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Reviews > Communication Gear > Accessories > ECase eSeries 9 > Owner Review by Ray Estrella


Real package, I swear

E-Case eSeries waterproof smartphone case ray estrella review

TESTER INFORMATION

NAME: Raymond Estrella
EMAIL: rayestrellaAThotmailDOTcom
AGE: 54
LOCATION: North Western Minnesota, USA
GENDER: M
HEIGHT: 6' 3" (1.91 m)
WEIGHT: 213 lb (96.60 kg)

I've been backpacking for over 30 years, all over California, Minnesota, and many western states. I hike year-round in all weather, and average 500+ miles (800+ km) per year. I make a point of using lightweight gear, and smaller volume packs. Doubting I can ever be truly ultralight, I try to be as light as I can yet still be comfortable. I start early and hike hard so as to enjoy the afternoons exploring/chilling. I usually take a freestanding tent and enjoy hot evening meals. If not hiking solo I am usually with my brother-in-law Dave or my twin children.

The Product

Manufacturer: E-Case, a division of Cascade Designs Inc. Yep, that's my green E-case
Web site: www.cascadedesigns.com/e-case
Product: eSeries 9 smartphone case
Year manufactured: 2014
MSRP: US $27.95
Weight listed: 1.5 oz (41 g)
Actual weight: 1.23 oz (35 g)
Dimensions listed: 4.5 x 7.28 in (115 x 185 mm)
Verified accurate
Color reviewed: Green
Image at right courtesy Cascade Designs

Quick & Dirty, Nitty Gritty

The E-Case 9 works exactly as advertised. It fit my phone well, was completely waterproof in heavy sustained rain storms, and even was useful for protecting my maps. The color even matches the ferns I was hiking through… Please read on for the details.

Product Description

font and back


The E-Case eSeries 9 waterproof smartphone case (hereafter referred to as the E-Case or just the case) is a waterproof case made to protect smartphones. The 9 that I have is for larger smartphones like my Samsung SIII. It is made in two versions, one for headphone jack use or, like mine, with no jack port.

The case is made of tough 600 denier polyurethane coated polyester with clear urethane windows making up most of the body, front and back. On my case the polyester is bright neon green. The case is glued together with RF (radio frequency) welded seams. This cool (pun intended) way of welding uses no external heat. The easy explanation of RF welding is that the material is placed between two electrodes that use high frequency radio waves to agitate the molecules in the materials. The molecules themselves create heat during the moving and banging around. The materials then flow together and join creating a very strong weld.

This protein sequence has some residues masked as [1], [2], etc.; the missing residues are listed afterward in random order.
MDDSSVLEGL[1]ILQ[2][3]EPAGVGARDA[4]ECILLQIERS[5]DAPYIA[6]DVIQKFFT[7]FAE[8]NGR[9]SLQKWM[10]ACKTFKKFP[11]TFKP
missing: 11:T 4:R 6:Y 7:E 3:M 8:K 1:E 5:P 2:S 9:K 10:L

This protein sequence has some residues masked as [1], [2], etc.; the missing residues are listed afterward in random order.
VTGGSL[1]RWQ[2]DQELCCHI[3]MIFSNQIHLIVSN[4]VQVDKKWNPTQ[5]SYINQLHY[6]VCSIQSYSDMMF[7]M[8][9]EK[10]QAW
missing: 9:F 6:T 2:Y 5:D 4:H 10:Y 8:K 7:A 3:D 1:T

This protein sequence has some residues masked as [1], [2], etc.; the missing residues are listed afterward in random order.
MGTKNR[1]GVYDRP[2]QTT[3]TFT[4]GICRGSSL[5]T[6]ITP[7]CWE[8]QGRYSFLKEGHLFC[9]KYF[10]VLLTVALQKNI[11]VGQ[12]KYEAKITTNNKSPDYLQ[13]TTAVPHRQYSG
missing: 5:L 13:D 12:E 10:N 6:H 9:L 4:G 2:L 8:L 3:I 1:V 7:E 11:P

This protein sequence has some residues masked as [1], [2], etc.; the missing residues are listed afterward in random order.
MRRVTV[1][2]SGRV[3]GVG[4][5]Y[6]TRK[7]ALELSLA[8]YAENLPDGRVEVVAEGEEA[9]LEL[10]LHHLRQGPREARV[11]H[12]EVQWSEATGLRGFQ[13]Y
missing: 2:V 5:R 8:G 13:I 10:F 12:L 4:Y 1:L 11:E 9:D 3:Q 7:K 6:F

Zip it
The E-Case is accessed by way of a 6 in (152 mm) opening along one of the long sides. The opening seals with an awesome zip-type closure that the E-Case folks call SealLock. (A Cascade Designs NomenClature if I've ever seen one. ;-) The dual-track SealLock is, in the words of the manufacturer, a "self-energizing zipper, meaning it seals tighter with increased pressure both from air inside the case and from water pressure outside. The zipper tracks are built into material that hinges, so the increased pressure forces the teeth to seal tighter". It really is the most aggressive zip-lock I have ever seen and it works very well.

There are two die-cut holes on the edge of the E-Case meant to accommodate a lanyard or carabiner. These let the case be hung from a pack, tree branch, or car mirror. Wait, strike that. Don't hang the phone from a car mirror...

The clear urethane windows let the phone be seen while inside the case, and it lets it be used too. The material lets fingers do their thing on my phone's Gorilla glass. The urethane is also clear enough to let the smartphone's camera be used too.

Field Data

I used the E-Case on all of my hikes from the end of summer (I think I started using it at the end of July) and fall. This was about four overnighters in Minnesota, three of them on the North Country Trail mid-state and one was on private land north of Halstad.